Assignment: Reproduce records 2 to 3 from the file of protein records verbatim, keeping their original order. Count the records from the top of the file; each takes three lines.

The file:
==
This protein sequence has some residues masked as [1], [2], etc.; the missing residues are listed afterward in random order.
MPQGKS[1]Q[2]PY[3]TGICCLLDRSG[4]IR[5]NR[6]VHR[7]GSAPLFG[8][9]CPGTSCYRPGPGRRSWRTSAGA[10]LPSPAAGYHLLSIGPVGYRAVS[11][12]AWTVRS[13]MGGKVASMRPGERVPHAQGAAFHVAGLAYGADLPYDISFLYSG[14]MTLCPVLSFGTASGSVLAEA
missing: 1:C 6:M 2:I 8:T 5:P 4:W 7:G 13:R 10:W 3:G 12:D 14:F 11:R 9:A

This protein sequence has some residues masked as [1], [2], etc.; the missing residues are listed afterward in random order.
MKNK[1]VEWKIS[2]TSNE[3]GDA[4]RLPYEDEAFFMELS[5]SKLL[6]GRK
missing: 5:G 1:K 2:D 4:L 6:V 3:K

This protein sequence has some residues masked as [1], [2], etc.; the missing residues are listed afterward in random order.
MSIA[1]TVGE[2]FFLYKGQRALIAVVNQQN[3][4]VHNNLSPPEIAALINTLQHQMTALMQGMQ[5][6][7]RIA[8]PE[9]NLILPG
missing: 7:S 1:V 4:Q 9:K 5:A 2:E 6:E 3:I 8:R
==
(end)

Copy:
This protein sequence has some residues masked as [1], [2], etc.; the missing residues are listed afterward in random order.
MKNK[1]VEWKIS[2]TSNE[3]GDA[4]RLPYEDEAFFMELS[5]SKLL[6]GRK
missing: 5:G 1:K 2:D 4:L 6:V 3:K

This protein sequence has some residues masked as [1], [2], etc.; the missing residues are listed afterward in random order.
MSIA[1]TVGE[2]FFLYKGQRALIAVVNQQN[3][4]VHNNLSPPEIAALINTLQHQMTALMQGMQ[5][6][7]RIA[8]PE[9]NLILPG
missing: 7:S 1:V 4:Q 9:K 5:A 2:E 6:E 3:I 8:R